The politics of evaluation.

About 15 years ago, whilst working at the bench as a synthetic chemist in a big pharma company I was asked to evaluate a 'new' column technology. Within the chemistry department I was considered a 'superuser' of the then, shiny and new, Agilent 1100 stack so this didn't strike me as too strange, despite the fact we had an excellent analytical department literally 2 labs down the corridor.

Fortuitously I was working with a PhD student on some Wittig chemistry in a 'lab-on-a-chip' format and I'd developed an interface where the output of the chip was being directed into the isocratic LC stream as often as resolution allowed.

This gave the perfect opportunity to do literally thousands of injections over a long weekend. We could do a head to head comparison with our existing preferred column and the rambunctious contender.

With all the excitement I could muster on a rainy Tuesday morning in April I fired up the reprocessing copy of ChemStation to discover the first and last injections on our existing, already abused column looked identical. Sadly the same couldn't be said for the evaluation column. At about 700 injections it had started to fail. At 1000 injections the column was performing how I would image an empty Biro case filled with some of Brighton beach's finest might.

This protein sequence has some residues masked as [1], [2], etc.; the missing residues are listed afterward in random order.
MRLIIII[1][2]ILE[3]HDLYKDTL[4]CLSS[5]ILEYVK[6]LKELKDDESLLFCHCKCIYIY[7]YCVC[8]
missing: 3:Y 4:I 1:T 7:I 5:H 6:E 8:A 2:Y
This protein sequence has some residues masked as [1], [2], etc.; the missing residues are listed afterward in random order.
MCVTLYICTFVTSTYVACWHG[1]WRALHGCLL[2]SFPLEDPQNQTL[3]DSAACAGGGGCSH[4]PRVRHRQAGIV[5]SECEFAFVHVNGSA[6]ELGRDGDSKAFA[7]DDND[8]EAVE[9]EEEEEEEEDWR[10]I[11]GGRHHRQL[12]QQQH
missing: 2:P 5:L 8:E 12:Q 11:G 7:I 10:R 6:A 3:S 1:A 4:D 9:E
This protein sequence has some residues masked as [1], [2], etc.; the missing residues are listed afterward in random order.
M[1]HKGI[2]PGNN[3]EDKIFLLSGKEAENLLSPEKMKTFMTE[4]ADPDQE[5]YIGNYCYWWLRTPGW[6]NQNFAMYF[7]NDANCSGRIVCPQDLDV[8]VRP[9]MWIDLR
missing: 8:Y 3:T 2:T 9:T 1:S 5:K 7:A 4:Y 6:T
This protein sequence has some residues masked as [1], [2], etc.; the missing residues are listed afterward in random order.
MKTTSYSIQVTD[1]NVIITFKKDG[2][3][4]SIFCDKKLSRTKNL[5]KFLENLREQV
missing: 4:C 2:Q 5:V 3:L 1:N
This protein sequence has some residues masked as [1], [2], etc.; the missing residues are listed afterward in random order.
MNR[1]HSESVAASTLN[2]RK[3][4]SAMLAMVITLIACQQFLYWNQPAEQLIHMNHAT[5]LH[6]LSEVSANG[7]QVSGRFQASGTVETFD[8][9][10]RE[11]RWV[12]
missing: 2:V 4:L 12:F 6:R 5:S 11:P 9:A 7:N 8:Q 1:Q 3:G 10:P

Looking back on it, I suspect I was asked to do the evaluation, because, as a mere synthetic chemist, I was likely to put a few runs on an LC, see that the results closely matched the column on which it was based on and make it the preferred department column based on cost reasons. Of course, given my job title, my evaluation didn't carry a lot of weight and it wasn't disseminated widely around the chromatography community. It was almost a risk free evaluation from the reps point of view. If I didn't spot it was a duff column technology he landed a sale, if I did, word wouldn't exactly spread far amongst his target audience.

Things are different now. As a dedicated outsource analytical and purification company with over 40 years experience in chromatography working in the lab on a daily basis, very few salespeople would attempt to pull the wool over our eyes but an extra complication creeps in.

We talk to our customers and we talk to fellow professionals and if we say column X isn't lasting as long as column Y, or packing technology A seems to better than packing technology B during a natter over coffee, that opinion carries more weight than that of a singleton bench chemist who only happened to be a LC 'superuser' because the new LC stack was installed next to his fume cupboard.

So when asked to evaluate columns we now are in a difficult position. What do we do if our findings produce an uncomfortable truth for a supplier that has been very good to us in our business relationship? What is more important maintaining a relationship with our suppliers or maintaining our scientific dignity?

This is a 'no brainer' at Reach Separations. If all the sleek marketing and promotional materials are just 'lipstick on a pig' then we'll call it a pig.

So far, nothing we've evaluated has oinked at us.

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